Dec 9, 2011
The satellite view of Philadelphia in infrared, from a few days ago, led some people to ask for more false-color imagery of our planet. Here we've got a river delta in the tundra of eastern Siberia, where the River Lena empties into the Arctic Ocean. The image is from mid-summer, when the plants of the tundra were bursting with new growth, thanks to twenty-four hours a day of sunlight. The color scheme here is different from that of the Philadelphia scene but still not closely related to the colors a human eye would detect. The data displayed comes from three sensors on the Landsat satellite: one that detects infrared energy, another that detects near-infrared energy, which is very sensitive to the chemicals associated with growing vegetation, and a third sensor that picks up a part of the visible spectrum. Vegetation is green, exposed rock or soil is pink, wet soil (mud) is purple, and ice is blue.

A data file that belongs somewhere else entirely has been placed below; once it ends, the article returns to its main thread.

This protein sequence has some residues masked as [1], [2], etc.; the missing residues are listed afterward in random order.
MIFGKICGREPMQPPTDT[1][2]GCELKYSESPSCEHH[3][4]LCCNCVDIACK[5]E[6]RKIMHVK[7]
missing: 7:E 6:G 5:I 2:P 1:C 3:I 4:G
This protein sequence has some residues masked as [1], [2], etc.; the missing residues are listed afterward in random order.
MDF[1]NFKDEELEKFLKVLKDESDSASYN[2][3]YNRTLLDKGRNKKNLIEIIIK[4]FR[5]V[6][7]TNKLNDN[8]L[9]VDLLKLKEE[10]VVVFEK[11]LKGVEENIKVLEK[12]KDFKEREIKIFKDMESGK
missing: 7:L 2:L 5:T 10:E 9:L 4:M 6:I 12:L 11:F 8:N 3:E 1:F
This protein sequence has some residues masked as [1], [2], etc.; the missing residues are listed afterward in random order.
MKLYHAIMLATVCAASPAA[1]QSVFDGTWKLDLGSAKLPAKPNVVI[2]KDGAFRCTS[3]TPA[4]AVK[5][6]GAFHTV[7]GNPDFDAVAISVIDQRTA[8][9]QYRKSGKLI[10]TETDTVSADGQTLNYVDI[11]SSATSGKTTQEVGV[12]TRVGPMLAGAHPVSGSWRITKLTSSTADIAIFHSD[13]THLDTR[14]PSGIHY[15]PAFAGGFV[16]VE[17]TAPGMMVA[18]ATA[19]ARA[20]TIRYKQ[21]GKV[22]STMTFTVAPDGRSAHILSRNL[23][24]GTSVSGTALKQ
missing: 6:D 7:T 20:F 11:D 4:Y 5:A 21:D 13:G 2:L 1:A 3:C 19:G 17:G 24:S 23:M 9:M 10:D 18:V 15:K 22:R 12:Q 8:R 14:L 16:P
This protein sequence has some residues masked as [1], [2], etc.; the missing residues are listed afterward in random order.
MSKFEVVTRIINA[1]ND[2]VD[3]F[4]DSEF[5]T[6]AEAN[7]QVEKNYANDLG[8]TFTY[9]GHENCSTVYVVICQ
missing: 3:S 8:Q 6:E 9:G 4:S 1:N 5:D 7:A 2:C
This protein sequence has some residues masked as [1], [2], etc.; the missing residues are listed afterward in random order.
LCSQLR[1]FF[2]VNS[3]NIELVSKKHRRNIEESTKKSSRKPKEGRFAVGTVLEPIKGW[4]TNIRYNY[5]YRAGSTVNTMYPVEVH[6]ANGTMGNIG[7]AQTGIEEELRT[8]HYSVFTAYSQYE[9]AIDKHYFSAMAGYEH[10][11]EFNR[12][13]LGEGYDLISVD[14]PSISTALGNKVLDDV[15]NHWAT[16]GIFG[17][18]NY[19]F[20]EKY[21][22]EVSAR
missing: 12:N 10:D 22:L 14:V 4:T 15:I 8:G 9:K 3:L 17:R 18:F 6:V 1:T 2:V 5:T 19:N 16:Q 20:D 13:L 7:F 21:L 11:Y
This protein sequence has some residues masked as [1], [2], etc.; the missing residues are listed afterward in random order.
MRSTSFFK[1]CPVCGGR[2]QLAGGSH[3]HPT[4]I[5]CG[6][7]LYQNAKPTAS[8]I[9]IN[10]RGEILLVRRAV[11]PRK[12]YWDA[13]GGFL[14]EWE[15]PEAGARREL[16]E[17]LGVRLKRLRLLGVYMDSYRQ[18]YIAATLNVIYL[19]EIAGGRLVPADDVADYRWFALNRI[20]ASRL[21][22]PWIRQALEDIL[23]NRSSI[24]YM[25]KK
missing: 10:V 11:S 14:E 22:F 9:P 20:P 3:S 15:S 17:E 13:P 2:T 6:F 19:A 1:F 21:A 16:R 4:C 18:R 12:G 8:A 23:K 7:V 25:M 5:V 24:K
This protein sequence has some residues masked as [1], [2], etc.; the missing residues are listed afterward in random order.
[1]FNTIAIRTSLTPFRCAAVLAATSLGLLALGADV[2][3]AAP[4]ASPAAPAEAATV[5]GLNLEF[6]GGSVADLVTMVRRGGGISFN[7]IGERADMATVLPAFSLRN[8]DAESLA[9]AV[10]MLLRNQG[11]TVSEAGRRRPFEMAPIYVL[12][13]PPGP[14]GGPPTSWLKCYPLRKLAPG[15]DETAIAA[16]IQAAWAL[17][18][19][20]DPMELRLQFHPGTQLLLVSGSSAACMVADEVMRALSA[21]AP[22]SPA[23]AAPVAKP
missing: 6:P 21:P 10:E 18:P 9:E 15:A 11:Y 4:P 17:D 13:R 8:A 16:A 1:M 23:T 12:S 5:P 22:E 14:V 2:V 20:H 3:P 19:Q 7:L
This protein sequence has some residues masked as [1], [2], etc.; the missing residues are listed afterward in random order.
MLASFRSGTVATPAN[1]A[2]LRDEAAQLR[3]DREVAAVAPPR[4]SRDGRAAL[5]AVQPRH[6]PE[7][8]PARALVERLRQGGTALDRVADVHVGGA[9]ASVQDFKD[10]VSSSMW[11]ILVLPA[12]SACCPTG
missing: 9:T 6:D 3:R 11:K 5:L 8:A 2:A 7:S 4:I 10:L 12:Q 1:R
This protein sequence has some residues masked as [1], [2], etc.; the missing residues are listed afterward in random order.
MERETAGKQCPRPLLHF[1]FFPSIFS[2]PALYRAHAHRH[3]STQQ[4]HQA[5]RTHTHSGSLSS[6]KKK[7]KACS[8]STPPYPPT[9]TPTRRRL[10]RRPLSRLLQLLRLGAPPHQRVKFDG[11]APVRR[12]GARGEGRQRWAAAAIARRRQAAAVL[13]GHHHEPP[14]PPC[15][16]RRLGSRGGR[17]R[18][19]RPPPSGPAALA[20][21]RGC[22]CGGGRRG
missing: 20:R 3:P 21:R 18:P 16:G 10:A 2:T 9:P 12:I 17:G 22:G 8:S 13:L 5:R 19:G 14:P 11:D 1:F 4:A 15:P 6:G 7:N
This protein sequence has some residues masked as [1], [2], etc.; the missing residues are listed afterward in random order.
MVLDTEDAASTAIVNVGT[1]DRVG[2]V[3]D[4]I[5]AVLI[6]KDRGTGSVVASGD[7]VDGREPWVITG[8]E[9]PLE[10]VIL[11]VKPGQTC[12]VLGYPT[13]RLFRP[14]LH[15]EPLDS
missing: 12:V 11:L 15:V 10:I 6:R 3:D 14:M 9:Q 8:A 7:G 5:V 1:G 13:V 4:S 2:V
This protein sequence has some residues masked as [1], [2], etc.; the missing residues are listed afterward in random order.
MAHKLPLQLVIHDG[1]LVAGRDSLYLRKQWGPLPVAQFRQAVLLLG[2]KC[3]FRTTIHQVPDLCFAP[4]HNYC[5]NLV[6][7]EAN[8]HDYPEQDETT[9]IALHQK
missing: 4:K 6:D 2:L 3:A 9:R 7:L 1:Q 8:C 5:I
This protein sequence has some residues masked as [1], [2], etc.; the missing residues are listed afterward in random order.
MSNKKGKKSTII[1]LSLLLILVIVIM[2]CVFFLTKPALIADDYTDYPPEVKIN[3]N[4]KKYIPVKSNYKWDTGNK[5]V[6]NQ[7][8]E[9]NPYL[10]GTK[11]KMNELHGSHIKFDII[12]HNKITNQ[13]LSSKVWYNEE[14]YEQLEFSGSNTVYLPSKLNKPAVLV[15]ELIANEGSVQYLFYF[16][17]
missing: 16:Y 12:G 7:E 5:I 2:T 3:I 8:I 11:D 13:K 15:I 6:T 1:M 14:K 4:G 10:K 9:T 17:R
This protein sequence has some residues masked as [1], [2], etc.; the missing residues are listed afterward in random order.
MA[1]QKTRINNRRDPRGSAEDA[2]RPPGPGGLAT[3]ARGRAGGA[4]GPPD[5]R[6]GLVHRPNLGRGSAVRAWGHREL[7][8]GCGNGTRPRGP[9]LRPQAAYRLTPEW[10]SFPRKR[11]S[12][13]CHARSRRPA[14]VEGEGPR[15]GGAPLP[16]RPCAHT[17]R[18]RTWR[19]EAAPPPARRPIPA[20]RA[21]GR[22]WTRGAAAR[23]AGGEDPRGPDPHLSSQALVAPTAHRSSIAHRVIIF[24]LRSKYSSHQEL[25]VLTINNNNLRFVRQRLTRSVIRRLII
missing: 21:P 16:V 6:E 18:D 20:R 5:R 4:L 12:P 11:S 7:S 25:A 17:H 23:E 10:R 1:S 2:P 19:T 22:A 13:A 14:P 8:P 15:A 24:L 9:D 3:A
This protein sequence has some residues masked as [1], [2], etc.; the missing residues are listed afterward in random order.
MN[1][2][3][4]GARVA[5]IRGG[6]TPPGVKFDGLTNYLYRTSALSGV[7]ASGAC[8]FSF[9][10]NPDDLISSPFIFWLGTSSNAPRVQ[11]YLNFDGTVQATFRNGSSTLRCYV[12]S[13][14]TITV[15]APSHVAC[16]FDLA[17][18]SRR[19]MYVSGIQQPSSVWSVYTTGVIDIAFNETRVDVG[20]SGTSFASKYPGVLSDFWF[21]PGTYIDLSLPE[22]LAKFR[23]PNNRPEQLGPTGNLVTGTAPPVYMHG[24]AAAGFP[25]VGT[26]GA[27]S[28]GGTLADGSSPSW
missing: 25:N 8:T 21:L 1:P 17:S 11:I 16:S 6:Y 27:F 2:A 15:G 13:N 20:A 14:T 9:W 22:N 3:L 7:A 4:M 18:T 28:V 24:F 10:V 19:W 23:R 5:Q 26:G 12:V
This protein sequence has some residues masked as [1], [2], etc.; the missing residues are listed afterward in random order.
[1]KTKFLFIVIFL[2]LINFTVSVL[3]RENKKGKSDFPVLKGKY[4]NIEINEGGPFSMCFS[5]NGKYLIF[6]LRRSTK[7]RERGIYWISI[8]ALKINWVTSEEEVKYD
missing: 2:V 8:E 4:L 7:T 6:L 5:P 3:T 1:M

Even in mid-summer, the sea ice floats close to shore. It will take another month or two for most of the ice to melt and/or wash out to sea, but as soon as it does freezing temperatures will return and ice formation will begin again.
The innumerable ponds and distributary streams are typical of flat places throughout the Arctic tundra, where permafrost just below the surface impairs drainage. Meltwater and rainwater sit on top of the permafrost all summer long, breeding mosquitoes...... which don't show up in the satellite imagery.